July 11, 2013

Sundry

J.G. Ballard, 1977
Well that doesn't happen every day. We were on the brunt end of a helluva thunderstorm. “It looks like a war zone,” said neighbor Bud, looking at all the trash and downed trees. We weren't entirely spared - we lost the top fifteen feet from our evergreen out front, some of the maple beside it, and gobs and gobs of the maple out back – it now has a gaping whole in the middle of it. The neighbor lady on the corner lost her 40-year old apple tree, the biggest I'd ever seen. The giant rootball was hanging eerily in the air.

We apparently lost electricity because one of neighbor Bud's tree tops snapped off and is sagging the line. Thousands are without power and I'm thinking it's really going to be awhile before we're restored since our particular outage is so localized - all the neighbors on the other side of our street have power. So there's not much incentive to come out to fix the line given that maybe four or five houses are in play. It's slightly discombobulating to be without power even though on paper it shouldn't be problematical at all. I brought home chicken salad, so no microwaving necessary for dinner. Beer's still cold. Ipad and Kindle still work.  Temperatures not too hot so a/c not particularly missed yet. We're really roughing it…not!

 

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The work day passed reasonably speedily. Before work read savorously of the new encyclical, which certainly reads like Benedict. Very, very interesting to see addressed what for many may be taken as THE question: why God doesn't appear to us individually? In other words, for example, why have Moses relay the message? The answer seems to be that shared knowledge is the “knowledge proper to love” and is not appreciated by those with an “individualistic conception of conscience”.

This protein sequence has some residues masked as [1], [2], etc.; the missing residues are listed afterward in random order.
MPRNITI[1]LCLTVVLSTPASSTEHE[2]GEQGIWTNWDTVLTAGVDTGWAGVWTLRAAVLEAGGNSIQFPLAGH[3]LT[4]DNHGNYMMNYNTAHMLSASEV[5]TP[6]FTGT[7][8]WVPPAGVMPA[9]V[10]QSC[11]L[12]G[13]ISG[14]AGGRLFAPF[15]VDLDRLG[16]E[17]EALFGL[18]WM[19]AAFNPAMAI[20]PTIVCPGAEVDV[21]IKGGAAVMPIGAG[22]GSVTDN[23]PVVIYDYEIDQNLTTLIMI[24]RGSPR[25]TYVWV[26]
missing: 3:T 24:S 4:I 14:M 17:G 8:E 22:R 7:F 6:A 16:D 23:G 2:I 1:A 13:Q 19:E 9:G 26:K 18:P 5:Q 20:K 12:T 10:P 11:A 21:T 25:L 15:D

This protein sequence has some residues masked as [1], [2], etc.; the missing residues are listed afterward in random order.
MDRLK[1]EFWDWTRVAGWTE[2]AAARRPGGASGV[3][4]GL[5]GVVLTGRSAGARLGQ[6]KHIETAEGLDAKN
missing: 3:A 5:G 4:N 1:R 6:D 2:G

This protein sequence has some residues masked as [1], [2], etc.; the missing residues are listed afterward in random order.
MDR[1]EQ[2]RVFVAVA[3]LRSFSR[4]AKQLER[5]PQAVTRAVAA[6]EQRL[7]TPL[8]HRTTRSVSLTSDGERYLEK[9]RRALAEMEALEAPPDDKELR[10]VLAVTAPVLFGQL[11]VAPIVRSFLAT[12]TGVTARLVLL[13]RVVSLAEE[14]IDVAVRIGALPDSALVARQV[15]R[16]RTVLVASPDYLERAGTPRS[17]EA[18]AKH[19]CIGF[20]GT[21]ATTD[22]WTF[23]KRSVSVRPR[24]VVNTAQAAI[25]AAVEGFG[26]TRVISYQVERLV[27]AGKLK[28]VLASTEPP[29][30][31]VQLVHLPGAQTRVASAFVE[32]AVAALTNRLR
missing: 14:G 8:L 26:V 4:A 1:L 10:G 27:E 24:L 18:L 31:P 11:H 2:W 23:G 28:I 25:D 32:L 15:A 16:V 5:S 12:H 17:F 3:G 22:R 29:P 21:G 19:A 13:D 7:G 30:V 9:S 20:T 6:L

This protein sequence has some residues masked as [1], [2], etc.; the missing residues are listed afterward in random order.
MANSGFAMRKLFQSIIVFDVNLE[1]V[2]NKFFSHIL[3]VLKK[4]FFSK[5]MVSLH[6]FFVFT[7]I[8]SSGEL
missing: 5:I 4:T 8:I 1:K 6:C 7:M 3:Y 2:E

Also liked how Isaac's birth was referred to as “Abraham's Christmas”, a sort of incarnation event.

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Interesting to hear Fr. Rob on Lino Rulli's radio show concerning the Francis tapping of John XXIII. The sainthood thing is something all the last three popes have just gone crazy about. All of them seem to be upping the ante: John Paul II, besides canonizing the most folks ever, waived the first miracle for Juan Diego, Benedict waived the five-year waiting period for Mother Teresa, and now Francis says, “Second miracle, second schmiracle! The guy's a saint! Let's not stand on ceremony here.” What's next, canonization of the still living? Haha.

With Blessed John XXIII, you might be tempted to take the fact that his body is said to be incorrupted as a sign, a second miracle, although I've always kind of wondered if that was due to special embalming.

The secular media is all saying it's because Francis wants a “liberal” and a “conservative” pope together at one ceremony, but I just learned that this month is the 50th anniversary of John XXIII's death, and the Church loves anniversaries. Just loves to mark them. Maybe also some of the Vaticanistas who love John XXIII are getting nervous about his canonization chances given that he's fading from memory now that most of the people who remember Vatican II are getting older. Got to strike while the iron's hot sort of thing.
Anyway, it's fun being Catholic. You get papal encyclicals and a “Hall of Fame” for the all-time Christian greats.

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